Vegetation management is a hot topic. Some citizens would rather have things look natural. Others would rather have the roadsides cleared further back than they are. What do we think? Well, there is a reason why we are doing things the way we are. We love suggestions, but we'll also clue you in to our reasoning.
First, grasses, weeds, blackberry vines, and other vegetation that are allowed to grow adjacent to the edge of pavement may limit a drivers ability to see around curves. Limited sight distance restricts the driver's view of oncoming vehicles, pedestrians, bicyclists, wildlife, or other objects in, or adjacent to, the road. By limiting the growth of roadside vegetation, drivers will be able to see further thus improving the reaction time they have to avoid other drivers, pedestrians and objects.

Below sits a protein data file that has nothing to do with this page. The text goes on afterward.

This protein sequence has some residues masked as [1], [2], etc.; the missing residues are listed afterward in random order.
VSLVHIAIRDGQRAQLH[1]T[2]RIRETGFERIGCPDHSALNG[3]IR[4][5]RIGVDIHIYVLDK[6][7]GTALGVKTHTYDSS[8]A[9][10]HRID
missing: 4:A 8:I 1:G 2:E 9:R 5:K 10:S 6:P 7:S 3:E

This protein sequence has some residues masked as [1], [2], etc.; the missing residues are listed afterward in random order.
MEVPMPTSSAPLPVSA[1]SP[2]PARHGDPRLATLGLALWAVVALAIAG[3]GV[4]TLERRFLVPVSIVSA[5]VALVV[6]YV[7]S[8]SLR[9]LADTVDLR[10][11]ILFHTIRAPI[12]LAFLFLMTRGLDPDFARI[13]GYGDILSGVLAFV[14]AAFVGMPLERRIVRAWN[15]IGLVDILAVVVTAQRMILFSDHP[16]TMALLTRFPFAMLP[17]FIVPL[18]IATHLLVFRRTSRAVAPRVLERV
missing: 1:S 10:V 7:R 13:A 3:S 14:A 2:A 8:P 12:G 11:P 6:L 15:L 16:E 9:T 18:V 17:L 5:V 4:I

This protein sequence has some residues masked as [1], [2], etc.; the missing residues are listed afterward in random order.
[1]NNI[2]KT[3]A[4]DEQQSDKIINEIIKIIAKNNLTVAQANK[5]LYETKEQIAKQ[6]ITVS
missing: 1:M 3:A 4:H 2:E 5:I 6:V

Second, vegetation that is allowed to grow adjacent to the edge of pavement creates a barrier to proper drainage. In addition to creating a barrier, the vegetation will act as a sponge. Ponding water saturates the roadway shoulder area adjacent to the edge of pavement. Saturated shoulders become soft, develop pot holes and degrade the pavement. Pot holes and damaged pavements create dangerous situations for drivers.
And finally, vegetation build-up at the edge of the pavement can create a barrier to proper drainage resulting in ponding. These ponds can cause hydroplaning or freeze during the winter creating an icing hazard.
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